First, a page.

Olive oil, when exposed to the air, is prone to become rancid, acquiring a disagreeable odor, a sharp taste, and a thicker consistence; it also loses its color, and the change is promoted by heating it.

It is frequently adulterated with the cheaper fixed oils, especially with cottonseed oil, arachis oil, sesame oil and poppy seed oil; the adulteration may sometimes be detected by reducing the temperature to the freezing point. As other oils are less readily congealed than is the olive oil, the degree of its purity will be indicated by the degree of concretion. Another mode has been indicated by Poutet, founded on the property possessed by mercuric nitrate of solidifying the oil of olives, without a similar influence upon other oils. Six parts of mercury are dissolved at a low temperature in seven and a half parts of nitric acid of the sp. gr. 1.35, and this solution is mixed with the suspected oil in the proportion of one part to twelve, the mixture being occasionally shaken. If the oil is pure, it will be converted after some hours into a yellow solid mass; if it contains a minute proportion, even so small as a twentieth, of poppy or cottonseed oil, the resulting mass will be much less firm, and a tenth will prevent a greater degree of consistence than oils usually acquire when they concrete by cold. Lewkowitsch (Chemical Analysis of Oils, Fats, and Waxes, 2d ed., 1898, 462) says that the color reactions proposed by various authors are altogether unreliable and yield no definite results, with the exception of the color test (Baudoin's test, see Oleum Sesami) for sesame oil and perhaps Bechi's and Milliau's or Halphen's for cottonseed oil. For a method of detecting the oil of arachis (ground nut oil) in olive oil, see J. P. C., Jan., 1872, 48. Bulletin 77 (1905), of the Bureau of Chemistry, United States Department of Agriculture, showed that most of the spurious and adulterated olive oil in the United States was of domestic origin and that the oil as imported in original packages was mostly genuine. This has been verified by numerous other investigators during recent years. Since the passage of the Food and Drugs Act in 1906 it is rare to find a labeled container of olive oil adulterated, although much that is sold in bulk is still found to be spurious. In several states it has been judicially decided that the synonyms "sweet oil" and "salad oil" when unqualified mean olive oil. A low grade of olive oil used for soap making and other technical purposes is imported at a less rate duty than is collected on edible olive oil. The frequent use of such low grade oil for table purposes by those who are not particular about quality and flavor led to the requirement on the Part of the U. S. Treasury Department that such "technical oil" must be denatured for admission. There are three alternative and optional methods of denaturing. They consist in adding to the oil a small portion of oleoresin of capsicum, of oil of rosemary or of kerosene. Arachis oil, which is produced in large quantities in Marseilles, has been found in numerous samples of imported olive oil. According to Tambon, the present-day adulterations do not consist in the addition of a single cheaper oil, but of ingeniously prepared mixtures of different oils in such proportions to each other that on analysis it becomes difficult or impossible to distinguish the adulterated from the genuine oil by the chemical and physical constants accepted for the latter. The chief adulterants are benne, peanut and cottonseed oils. Of these, benne is easily recognized, for peanut oil there is as yet no reliable color reaction, and while Bechi's reaction may, under certain conditions, answer well for the detection of cottonseed oil, this, under others, has also proven unreliable. (Ph. Ztg., 1904, 104.) According to Kreis and Grob (S. W. P., 1901, 88) Billier's test is very sensitive. It is carried out by shaking the suspected oil with a solution of resorcinol in benzene and afterwards with nitric acid. Olive oil under these circumstances remains unchanged in color, cottonseed and nut oil become red violet and maw seed oil is turned brown red. Bechi's test for ascertaining the admixture of cottonseed oil with olive oil has received the approval of the Commission of Florence after most exhaustive experiments, and is as follows: One grain (0.065 Gm.) of silver nitrate is dissolved in fifteen minims (0.9 mil) of water, and six and a half fluidounces (195 mils) of alcohol are added. Two fluidounces (or 60 mils) of ether may be added to render the solution more easily miscible with the oil, but it is not absolutely necessary. A solution of eighty-five parts of amyl alcohol and fifteen parts of rape seed oil is prepared. These reagents should not 'be kept on hand any length of time. To ten mils of the oil to be examined one mil of the solution of silver nitrate is added, and then from eight to ten mils of the amyl alcohol reagent; the mixture is agitated strongly, and heated on a water bath for five or ten minutes. In the case of pure oils the color is unaltered by the addition of the reagents; if cottonseed oil be present, a brownish color or turbidity, varying from a light brown to a deep maroon or black (according to the extent of the adulteration), will be produced. (A. J. P., 1887.) See also the official silver nitrate test. Milliau's test is a modification of the foregoing. If the fatty acids instead of the oil itself are treated with the same reagents, the same reduction of the silver salts occurs and the same brown color as in the Bechi test. Halphen's test with a mixture of amyl alcohol and carbon disulphide containing about 1 per cent. of sulphur in solution is now regarded as the most distinctive for cottonseed oil. For details see the official test.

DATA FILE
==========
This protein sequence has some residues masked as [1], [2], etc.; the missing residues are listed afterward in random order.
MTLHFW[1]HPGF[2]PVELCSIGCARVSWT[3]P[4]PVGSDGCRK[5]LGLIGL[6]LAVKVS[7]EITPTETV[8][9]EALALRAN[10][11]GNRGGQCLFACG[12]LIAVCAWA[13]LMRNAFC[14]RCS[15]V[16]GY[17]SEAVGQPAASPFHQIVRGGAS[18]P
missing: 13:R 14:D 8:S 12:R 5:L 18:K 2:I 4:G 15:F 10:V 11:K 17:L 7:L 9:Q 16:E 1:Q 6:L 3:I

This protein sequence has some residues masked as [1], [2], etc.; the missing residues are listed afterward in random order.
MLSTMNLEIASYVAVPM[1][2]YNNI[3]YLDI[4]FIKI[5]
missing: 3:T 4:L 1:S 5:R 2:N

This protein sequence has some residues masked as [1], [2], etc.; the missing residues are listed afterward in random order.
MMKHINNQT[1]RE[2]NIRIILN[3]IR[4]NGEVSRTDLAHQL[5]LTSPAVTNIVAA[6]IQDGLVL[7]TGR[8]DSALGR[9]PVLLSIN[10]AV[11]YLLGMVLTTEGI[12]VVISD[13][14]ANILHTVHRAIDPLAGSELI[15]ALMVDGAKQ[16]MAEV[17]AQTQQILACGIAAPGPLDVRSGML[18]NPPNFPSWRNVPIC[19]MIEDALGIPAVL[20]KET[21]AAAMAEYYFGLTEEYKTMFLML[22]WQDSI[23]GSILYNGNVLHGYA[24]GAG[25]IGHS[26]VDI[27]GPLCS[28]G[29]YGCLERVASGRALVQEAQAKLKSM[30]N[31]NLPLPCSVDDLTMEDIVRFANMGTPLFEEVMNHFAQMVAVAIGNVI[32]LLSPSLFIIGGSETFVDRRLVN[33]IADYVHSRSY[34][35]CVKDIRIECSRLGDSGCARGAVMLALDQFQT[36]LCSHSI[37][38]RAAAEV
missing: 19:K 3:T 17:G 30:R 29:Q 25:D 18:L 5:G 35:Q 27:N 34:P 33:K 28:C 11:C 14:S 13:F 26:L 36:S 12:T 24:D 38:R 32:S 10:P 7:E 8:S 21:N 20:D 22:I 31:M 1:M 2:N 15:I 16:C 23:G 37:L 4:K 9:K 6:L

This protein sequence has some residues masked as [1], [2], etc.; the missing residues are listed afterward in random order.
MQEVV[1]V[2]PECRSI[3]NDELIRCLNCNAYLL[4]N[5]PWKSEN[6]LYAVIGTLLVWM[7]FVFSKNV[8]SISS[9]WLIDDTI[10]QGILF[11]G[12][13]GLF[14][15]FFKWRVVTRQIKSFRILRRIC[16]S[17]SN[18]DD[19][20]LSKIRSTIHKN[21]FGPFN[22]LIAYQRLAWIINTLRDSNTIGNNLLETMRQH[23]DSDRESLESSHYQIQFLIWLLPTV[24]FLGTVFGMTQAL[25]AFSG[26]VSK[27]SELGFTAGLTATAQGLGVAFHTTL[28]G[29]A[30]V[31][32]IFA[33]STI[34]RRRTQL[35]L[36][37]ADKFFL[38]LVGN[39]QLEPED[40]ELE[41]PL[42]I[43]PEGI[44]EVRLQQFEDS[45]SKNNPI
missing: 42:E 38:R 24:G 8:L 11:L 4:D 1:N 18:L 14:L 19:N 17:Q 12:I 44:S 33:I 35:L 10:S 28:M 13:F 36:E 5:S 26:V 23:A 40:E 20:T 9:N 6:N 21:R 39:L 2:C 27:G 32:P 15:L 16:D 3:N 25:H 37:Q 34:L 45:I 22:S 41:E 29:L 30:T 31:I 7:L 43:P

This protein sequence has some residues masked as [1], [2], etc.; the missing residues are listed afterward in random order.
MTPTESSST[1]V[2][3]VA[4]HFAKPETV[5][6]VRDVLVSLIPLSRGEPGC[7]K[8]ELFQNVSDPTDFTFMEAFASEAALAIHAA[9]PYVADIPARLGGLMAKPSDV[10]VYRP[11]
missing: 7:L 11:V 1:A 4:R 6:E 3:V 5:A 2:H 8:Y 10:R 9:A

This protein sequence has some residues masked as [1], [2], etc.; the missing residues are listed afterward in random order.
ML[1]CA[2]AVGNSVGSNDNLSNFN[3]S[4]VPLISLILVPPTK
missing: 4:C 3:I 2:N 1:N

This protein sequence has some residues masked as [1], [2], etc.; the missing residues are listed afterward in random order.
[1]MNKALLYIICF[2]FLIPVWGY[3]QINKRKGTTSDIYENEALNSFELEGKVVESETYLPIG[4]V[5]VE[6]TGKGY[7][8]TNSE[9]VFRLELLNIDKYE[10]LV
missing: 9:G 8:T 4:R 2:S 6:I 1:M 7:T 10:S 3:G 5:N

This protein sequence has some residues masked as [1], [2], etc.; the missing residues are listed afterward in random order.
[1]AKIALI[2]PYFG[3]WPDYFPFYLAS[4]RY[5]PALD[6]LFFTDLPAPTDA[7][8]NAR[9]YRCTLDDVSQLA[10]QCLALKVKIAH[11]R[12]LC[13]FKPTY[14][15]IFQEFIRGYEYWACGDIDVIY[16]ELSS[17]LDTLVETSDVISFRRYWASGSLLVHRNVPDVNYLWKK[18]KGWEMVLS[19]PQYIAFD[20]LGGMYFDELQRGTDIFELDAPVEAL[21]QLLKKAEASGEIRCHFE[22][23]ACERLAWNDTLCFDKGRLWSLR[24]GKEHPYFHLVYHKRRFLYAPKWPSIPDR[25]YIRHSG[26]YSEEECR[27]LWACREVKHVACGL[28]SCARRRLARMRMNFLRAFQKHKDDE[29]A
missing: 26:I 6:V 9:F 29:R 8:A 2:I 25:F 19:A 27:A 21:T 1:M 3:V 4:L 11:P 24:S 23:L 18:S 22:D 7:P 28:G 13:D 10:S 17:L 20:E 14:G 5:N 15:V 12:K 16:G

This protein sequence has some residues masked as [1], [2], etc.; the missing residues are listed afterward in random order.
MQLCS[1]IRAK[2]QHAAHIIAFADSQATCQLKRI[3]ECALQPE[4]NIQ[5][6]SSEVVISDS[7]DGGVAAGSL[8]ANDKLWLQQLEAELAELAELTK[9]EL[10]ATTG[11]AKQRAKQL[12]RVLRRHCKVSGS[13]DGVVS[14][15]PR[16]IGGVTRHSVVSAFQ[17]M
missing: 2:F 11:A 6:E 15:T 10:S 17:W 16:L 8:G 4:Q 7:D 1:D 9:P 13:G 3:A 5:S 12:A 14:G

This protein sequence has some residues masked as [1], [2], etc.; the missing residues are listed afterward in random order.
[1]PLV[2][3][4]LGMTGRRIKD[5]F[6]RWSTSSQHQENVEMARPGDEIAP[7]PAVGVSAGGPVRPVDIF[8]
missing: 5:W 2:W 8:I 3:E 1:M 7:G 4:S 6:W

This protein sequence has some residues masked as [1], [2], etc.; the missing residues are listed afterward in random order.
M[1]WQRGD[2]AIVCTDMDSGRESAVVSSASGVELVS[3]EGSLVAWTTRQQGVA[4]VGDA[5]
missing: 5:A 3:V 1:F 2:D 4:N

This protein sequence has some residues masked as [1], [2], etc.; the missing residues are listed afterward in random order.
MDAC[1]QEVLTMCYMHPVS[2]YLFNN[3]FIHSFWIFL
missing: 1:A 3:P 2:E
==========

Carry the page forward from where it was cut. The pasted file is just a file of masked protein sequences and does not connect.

Uses.—Olive oil is nutritious and mildly laxative and is often used in milder cases of chronic constipation, especially when associated with malnutrition. In the form of enema it is often a useful remedy in fecal impaction. It has also been recommended as a remedy for worms, but is of doubtful value. It was formerly largely used in the treatment of gall stones with the idea that it stimulated the secretion of bile. The concretions which were passed by these patients, however, were shown to be masses of hardened soap and it is extremely questionable whether the oil has any real value in this disease. Externally it is useful to soften and relax the skin and to protect it against the action of the air. The most extensive use of olive oil is in pharmacy as a constituent of liniments, ointments, cerates, and plasters.

Dose, as a laxative, from one to two fluid-ounces (30-60 mils).

Off. Prep.—Linimentum Ammoniae, Br.; Linimentum Calcis, Br.; Linimentum Camphorae, Br.; Oleum Phenolatum, N. F.; Unguentum Fuscum, N. F.

The Dispensatory of the United States of America, 1918, was edited by Joseph P. Remington, Horatio C. Wood and others.